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6 Ways to Prevent Heat Stroke in Seniors

Heat stroke is a danger to all, but it is a severe risk for seniors. Older bodies are less sensitive to changes in temperature and can’t adjust either. So, seniors might not even notice that they’re overheating – until they become unwell. Chronic health conditions and common medications also make it harder for the body to respond to heat.

What is heat stroke?

Heat stroke happens when the body overheats, typically to 104 degrees Fahrenheit or higher. It’s a severe condition and requires immediate emergency treatment.

Heat stroke can damage the brain, heart, kidneys, and muscles if it's not treated. Plus, the longer it takes to get treatment, the higher the risk of severe complications or death.

 Six ways to prevent heat stroke in seniors

  1. Understand your client’s health conditions

Check your client’s Plan of Care with the supervising nurse to determine if medications or treatments, like diuretics or low-salt diets, could affect how their bodies regulate temperature.

Ask if there are particular things you need to do immediately if you see signs of heat stroke. Common remedies like sports drinks or lots of water could harm some seniors.


  1. Identify heat stroke symptoms for fast treatment

Heat stroke symptoms include:

An extremely high body temperature (104°F or higher) or higher within 10 to 15 minutes

  • Red, hot, and dry or moist skin
  • Rapid, strong pulse
  • Throbbing headache
  • Dizziness
  • Nausea
  • Confusion
  • Unconsciousness

If they are overheating, call 911 or their doctor to get professional medical attention as soon as possible. In the meantime, try to cool them down using the treatment methods listed. Untreated heat stroke can cause death or permanent disability if not treated.


  1. Encourage water intake and dress for the weather

Remind your client to drink water throughout the day. A body that’s hydrated feels cooler and regulates temperature better. But avoid water that’s too cold; it could cause cramps.

Convince them to wear as little clothing as possible and make clothes as light, loose, and breathable as possible. If they feel chilly, give them a bath towel as a light lap blanket.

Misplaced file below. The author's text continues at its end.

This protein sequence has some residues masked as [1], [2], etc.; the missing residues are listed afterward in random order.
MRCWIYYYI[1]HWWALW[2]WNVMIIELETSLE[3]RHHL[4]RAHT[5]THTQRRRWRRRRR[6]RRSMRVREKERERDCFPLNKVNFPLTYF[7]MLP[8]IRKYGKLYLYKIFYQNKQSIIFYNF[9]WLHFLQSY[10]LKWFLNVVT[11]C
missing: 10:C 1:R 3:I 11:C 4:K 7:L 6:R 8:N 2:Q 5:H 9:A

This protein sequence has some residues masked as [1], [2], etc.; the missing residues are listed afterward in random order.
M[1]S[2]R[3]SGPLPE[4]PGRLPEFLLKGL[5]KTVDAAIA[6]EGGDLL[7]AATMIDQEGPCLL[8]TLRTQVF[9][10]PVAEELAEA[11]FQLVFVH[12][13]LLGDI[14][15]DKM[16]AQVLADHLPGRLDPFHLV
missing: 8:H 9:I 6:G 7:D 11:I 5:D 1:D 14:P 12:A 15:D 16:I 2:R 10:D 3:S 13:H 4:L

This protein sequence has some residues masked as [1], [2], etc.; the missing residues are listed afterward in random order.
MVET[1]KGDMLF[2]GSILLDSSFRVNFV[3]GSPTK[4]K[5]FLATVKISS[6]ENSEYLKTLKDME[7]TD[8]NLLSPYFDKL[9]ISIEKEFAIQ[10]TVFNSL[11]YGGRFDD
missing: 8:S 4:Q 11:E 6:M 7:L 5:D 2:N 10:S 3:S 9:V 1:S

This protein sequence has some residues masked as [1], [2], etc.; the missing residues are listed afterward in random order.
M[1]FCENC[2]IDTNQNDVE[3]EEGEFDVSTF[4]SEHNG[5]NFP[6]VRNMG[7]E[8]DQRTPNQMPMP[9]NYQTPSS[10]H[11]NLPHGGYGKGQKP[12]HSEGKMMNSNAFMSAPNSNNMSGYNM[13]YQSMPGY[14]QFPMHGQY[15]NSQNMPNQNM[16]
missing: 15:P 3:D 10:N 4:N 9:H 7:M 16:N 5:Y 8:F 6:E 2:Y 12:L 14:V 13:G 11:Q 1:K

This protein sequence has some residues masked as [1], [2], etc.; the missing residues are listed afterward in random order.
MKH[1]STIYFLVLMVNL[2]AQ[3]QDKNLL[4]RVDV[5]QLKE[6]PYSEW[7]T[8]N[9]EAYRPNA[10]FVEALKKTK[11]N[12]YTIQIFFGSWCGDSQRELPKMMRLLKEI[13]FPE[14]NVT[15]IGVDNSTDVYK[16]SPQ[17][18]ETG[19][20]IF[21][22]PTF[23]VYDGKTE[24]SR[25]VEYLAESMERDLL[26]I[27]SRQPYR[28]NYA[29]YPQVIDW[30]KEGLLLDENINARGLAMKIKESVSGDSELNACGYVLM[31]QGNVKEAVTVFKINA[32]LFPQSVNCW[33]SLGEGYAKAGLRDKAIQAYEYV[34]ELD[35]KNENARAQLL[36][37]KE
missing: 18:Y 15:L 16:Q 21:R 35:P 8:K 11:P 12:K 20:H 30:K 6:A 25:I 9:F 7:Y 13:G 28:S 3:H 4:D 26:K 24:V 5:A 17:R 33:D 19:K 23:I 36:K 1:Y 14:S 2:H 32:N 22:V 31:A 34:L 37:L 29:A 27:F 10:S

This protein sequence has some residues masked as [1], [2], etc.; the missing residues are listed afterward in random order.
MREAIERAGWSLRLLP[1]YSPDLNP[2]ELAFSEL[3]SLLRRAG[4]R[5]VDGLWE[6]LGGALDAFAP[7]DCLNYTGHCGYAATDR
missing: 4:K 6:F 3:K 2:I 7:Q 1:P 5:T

1. Get outside the house

If the house is too hot, you may need to go somewhere else to keep your client cool and comfortable. Remember to take precautions against Covid-19: wear a face mask, try to keep some distance from other people, and use hand sanitizer.

Senior-friendly places to find air conditioning:

Relative or friend’s house

Coffee shop or restaurant

Shopping malls or stores

Public library

Senior center or city recreation center


Electric fans can trick the body into thinking it’s more fantastic and do more harm than good, especially for older adults.

The CDC recommends using electric fans only when temperatures are below the high 90s. Once the temperature reaches the 90s, it’s better to take a cool shower or bath or use an air conditioner to cool down.

 Heatstroke requires fast action to prevent organ damage or even more grave health complications. True Care home health aides know that time is of the essence and although certified, HHAs are not allowed to apply heat or cold treatments to their clients. It is always better to seek immediate medical attention as quickly as possible.


Posted by True Care Staff in Caregiver Corner, in home care, in heat, in summer

Written by True Care Staff True Care Staff

DISCLAIMER: THIS BLOG DOES NOT PROVIDE MEDICAL ADVICE. The information in this blog is for informational purposes only and is not intended to be a substitute for professional medical advice, diagnosis, or treatment. Always seek the advice of your physician or other qualified healthcare provider with any questions you may have regarding a medical condition or treatment and before undertaking a new health care regimen.